Definition of potter

A British term for someone with little experience or understanding of the game, who may be skilled at potting individual balls but does not consider tactics such as position or safety; "he's a potter not a player." See also banger.

24 Random Essential Billiards Terms

Extreme application of draw. This when the draw back of the cue ball is your first priority, and you apply extra draw to the hit of the cue ball.
Refers to a person gambling when he has no money. As in, "That jerk can't pay up, he was shooting air barrels the whole time".
To intentionally hide one's "speed"; "he's on the stall."
To intentionally play slowly so as to irritate one's opponent. This form of sharking has been eliminated from many tournaments with a shot clock, and from many leagues with time-limit rules.
This is English that turns into running action after contact with the object ball. This will open up the angle on a bank.
This is the apex ball in the triangle, racked on the foot spot in a normal game.
One of the two pockets one either side of a pool table halfway up the long rails. They are cut shallower than corner pockets because they have a 180 degree aperture, instead of 90 degrees. In the UK the term centre pocket or middle pocket are preferred.
Short for right english (side), i.e. side spin imparted to the cue ball by stroking it to the right-hand side of its vertical axis. Contrast left.
One-pocket (often spelled one pocket) is a two-player (or -team) pocket billiards (pool) game. The object of the game is to score points by pocketing (potting) pool balls into specific pockets. A point is made when a player makes any object ball into that player's designated pocket. The winner is the first to score an agreed-upon number of points (most commonly 8). The player making the break shot (typically after winning the lag) chooses a foot corner pocket for the rest of the game; all of that shooter's balls must be shot into that pocket. All of the opponent's balls must be made in the other foot corner pocket.
When the object ball lies behind another ball which makes it impossible to be struck by the cue with a direct hit.
This is a version of double elimination tournament play that splits the field of competitors into two brackets that come together for a single elimination championship game.
"Pocket billiards," or a game in which balls are shot into pockets.
To indicate where something is to be done. To "mark the pocket" means to indicate which pocket you intend to sink an object ball.
This is a unique game played on a table with smaller pockets. The balls are racked in a typical pyramid, but after the break any ball can be the cue ball, and you can score by hitting a ball in or by putting the ball in after bouncing it from another object ball.
In one pocket pool this means that you change your play based on where the count is during the game. If you are ahead you might choose more conservative shots, and if you are behind you could choose more aggressive shots.
This piece of armament keeps the butt of your cue safe from coincidental contact with the floor or other damaging incidents. It is usually made of a rubber composite or other durable or flexible material to absorb impact in the case of a collision.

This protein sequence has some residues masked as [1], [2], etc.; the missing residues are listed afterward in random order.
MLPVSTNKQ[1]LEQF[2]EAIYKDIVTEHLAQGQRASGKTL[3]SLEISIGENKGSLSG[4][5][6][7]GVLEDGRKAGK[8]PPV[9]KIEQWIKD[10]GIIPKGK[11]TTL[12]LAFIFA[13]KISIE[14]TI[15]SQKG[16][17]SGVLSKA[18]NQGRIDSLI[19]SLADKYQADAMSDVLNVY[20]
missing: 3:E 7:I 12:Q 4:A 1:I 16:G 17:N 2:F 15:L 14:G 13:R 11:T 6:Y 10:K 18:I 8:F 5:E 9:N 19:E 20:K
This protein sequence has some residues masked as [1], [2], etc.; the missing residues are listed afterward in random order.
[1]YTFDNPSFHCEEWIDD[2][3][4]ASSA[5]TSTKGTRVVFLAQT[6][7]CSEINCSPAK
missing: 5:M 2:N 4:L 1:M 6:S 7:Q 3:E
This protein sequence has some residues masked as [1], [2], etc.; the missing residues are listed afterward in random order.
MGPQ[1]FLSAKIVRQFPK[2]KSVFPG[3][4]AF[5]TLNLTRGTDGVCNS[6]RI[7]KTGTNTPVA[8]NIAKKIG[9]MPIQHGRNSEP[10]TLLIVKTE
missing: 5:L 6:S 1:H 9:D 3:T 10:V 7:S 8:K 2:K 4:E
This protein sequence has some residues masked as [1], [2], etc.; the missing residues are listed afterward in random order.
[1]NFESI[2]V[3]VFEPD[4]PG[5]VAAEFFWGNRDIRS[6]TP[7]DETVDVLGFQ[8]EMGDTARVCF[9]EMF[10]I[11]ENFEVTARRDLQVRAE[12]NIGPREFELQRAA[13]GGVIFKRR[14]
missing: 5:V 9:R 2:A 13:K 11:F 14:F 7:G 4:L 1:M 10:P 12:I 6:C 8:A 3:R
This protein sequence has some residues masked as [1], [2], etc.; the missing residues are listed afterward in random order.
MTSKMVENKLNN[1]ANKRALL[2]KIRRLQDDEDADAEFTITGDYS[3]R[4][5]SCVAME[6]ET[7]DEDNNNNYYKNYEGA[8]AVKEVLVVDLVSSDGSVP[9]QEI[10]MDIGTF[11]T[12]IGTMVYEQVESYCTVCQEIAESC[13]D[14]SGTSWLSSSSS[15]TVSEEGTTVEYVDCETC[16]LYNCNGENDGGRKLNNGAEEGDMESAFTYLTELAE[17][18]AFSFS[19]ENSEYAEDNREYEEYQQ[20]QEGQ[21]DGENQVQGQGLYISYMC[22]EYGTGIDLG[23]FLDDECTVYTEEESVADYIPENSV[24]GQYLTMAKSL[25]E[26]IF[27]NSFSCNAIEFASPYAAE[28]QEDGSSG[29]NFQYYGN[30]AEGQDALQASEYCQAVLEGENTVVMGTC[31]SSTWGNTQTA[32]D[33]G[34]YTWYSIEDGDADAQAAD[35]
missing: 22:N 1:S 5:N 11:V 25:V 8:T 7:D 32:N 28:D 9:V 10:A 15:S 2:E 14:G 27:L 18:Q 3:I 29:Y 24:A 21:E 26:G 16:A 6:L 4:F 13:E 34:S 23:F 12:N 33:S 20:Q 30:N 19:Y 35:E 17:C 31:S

Named after Chicagoan J. E. Parker, it is a 3½ × 7 inch box drawn on a balkline table from the termination of a balkline with the cushion, thus defining a restricted space in which only a set number of points may be scored before one ball must be driven from the area. Now supplanted by anchor spaces, it was developed to curtail the effectiveness of the anchor nurse, which in turn had been invented to exploit a loophole in balkline rules: so long as both object balls straddled a balkline, there was no restriction on counts, as each ball lay in a separate balk space.
The point on the table surface over which the apex ball of a rack is centered (in most games). It is the point half the distance between the long rails' second diamonds from the end of the racking end of the table. The foot spot is the intersection of the foot string and the long string, and is typically marked with a cloth or paper decal on pool tables.
The act of setting up the balls for a break shot. In tournament play this will be done by the referee, but in lower-level play, players either rack for themselves or for each other depending on convention.
This is the raised portion on the side of the table; the cushions are essentially rubber bumpers covered in the table cloth.
Local Bylaws are additional rules, policies, and procedures unique to an area in addition (or subtraction) to established Pool/Billiards/Snooker league rules. They are designed to cover local situations.
A player who was not shooting well during a match but suddenly turns it around and starts playing better and more accurately. Also known as "Finding a stroke" or "Found their stroke".
This is the portion of the cue you would be holding if there was no wrap or grip present. This is the position where the best gripping power can be generated, and is situated below the forearm and above the butt. This portion is often covered with a wrap, but other times left bare to create a simple seamless style.
A Baulk line is line drawn across the table 29 inches from the bottom cushion and parallel to that cushion.
Same as stripes, in New Zealand. Compare yellows, high, big ones; contrast unders.